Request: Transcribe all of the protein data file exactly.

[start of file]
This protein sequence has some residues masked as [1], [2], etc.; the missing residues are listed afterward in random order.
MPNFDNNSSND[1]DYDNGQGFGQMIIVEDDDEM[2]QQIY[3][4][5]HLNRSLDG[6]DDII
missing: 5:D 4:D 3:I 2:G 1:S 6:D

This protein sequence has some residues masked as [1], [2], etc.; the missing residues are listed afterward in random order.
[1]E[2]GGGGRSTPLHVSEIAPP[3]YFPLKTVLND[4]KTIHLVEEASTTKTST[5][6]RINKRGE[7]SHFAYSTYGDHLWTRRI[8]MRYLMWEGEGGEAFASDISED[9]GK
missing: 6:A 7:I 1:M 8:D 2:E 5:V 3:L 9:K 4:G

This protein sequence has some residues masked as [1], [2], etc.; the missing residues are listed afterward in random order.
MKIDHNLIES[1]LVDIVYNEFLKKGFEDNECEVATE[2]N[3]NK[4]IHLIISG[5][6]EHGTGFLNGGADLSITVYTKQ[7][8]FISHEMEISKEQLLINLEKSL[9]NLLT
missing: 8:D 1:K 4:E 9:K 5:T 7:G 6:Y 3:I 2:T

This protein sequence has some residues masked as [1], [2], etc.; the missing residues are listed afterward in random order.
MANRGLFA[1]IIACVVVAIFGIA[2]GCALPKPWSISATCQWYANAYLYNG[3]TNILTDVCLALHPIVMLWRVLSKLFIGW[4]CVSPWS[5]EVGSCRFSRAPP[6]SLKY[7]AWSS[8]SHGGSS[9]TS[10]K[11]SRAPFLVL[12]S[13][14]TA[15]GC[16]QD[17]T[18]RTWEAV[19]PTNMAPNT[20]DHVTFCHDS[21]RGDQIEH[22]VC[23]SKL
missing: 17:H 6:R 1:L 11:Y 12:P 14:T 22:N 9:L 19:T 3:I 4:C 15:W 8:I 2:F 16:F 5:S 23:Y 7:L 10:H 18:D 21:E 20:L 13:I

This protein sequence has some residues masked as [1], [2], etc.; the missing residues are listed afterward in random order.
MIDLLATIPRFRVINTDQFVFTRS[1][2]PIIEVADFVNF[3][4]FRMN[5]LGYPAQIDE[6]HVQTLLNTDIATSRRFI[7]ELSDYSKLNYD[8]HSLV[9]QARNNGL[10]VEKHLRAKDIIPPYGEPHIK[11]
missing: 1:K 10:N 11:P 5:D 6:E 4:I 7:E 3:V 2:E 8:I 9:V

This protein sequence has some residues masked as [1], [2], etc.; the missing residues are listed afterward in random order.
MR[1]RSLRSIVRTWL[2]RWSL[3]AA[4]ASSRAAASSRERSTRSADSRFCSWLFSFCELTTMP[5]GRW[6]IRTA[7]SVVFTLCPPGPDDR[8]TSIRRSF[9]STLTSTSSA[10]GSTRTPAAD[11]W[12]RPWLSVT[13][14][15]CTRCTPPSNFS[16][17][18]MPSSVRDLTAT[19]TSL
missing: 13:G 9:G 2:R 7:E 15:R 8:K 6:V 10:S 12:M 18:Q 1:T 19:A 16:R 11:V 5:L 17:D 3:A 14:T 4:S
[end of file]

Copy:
This protein sequence has some residues masked as [1], [2], etc.; the missing residues are listed afterward in random order.
MPNFDNNSSND[1]DYDNGQGFGQMIIVEDDDEM[2]QQIY[3][4][5]HLNRSLDG[6]DDII
missing: 5:D 4:D 3:I 2:G 1:S 6:D

This protein sequence has some residues masked as [1], [2], etc.; the missing residues are listed afterward in random order.
[1]E[2]GGGGRSTPLHVSEIAPP[3]YFPLKTVLND[4]KTIHLVEEASTTKTST[5][6]RINKRGE[7]SHFAYSTYGDHLWTRRI[8]MRYLMWEGEGGEAFASDISED[9]GK
missing: 6:A 7:I 1:M 8:D 2:E 5:V 3:L 9:K 4:G

This protein sequence has some residues masked as [1], [2], etc.; the missing residues are listed afterward in random order.
MKIDHNLIES[1]LVDIVYNEFLKKGFEDNECEVATE[2]N[3]NK[4]IHLIISG[5][6]EHGTGFLNGGADLSITVYTKQ[7][8]FISHEMEISKEQLLINLEKSL[9]NLLT
missing: 8:D 1:K 4:E 9:K 5:T 7:G 6:Y 3:I 2:T

This protein sequence has some residues masked as [1], [2], etc.; the missing residues are listed afterward in random order.
MANRGLFA[1]IIACVVVAIFGIA[2]GCALPKPWSISATCQWYANAYLYNG[3]TNILTDVCLALHPIVMLWRVLSKLFIGW[4]CVSPWS[5]EVGSCRFSRAPP[6]SLKY[7]AWSS[8]SHGGSS[9]TS[10]K[11]SRAPFLVL[12]S[13][14]TA[15]GC[16]QD[17]T[18]RTWEAV[19]PTNMAPNT[20]DHVTFCHDS[21]RGDQIEH[22]VC[23]SKL
missing: 17:H 6:R 1:L 11:Y 12:P 14:T 22:N 9:L 19:T 3:I 4:C 15:W 8:I 2:F 16:F 5:S 23:Y 7:L 10:H 18:D 21:E 20:L 13:I

This protein sequence has some residues masked as [1], [2], etc.; the missing residues are listed afterward in random order.
MIDLLATIPRFRVINTDQFVFTRS[1][2]PIIEVADFVNF[3][4]FRMN[5]LGYPAQIDE[6]HVQTLLNTDIATSRRFI[7]ELSDYSKLNYD[8]HSLV[9]QARNNGL[10]VEKHLRAKDIIPPYGEPHIK[11]
missing: 1:K 10:N 11:P 5:D 6:E 4:I 7:E 3:V 2:E 8:I 9:V

This protein sequence has some residues masked as [1], [2], etc.; the missing residues are listed afterward in random order.
MR[1]RSLRSIVRTWL[2]RWSL[3]AA[4]ASSRAAASSRERSTRSADSRFCSWLFSFCELTTMP[5]GRW[6]IRTA[7]SVVFTLCPPGPDDR[8]TSIRRSF[9]STLTSTSSA[10]GSTRTPAAD[11]W[12]RPWLSVT[13][14][15]CTRCTPPSNFS[16][17][18]MPSSVRDLTAT[19]TSL
missing: 13:G 9:G 2:R 7:E 15:R 8:K 6:V 10:S 12:M 18:Q 1:T 19:A 16:R 11:V 5:L 17:D 3:A 14:T 4:S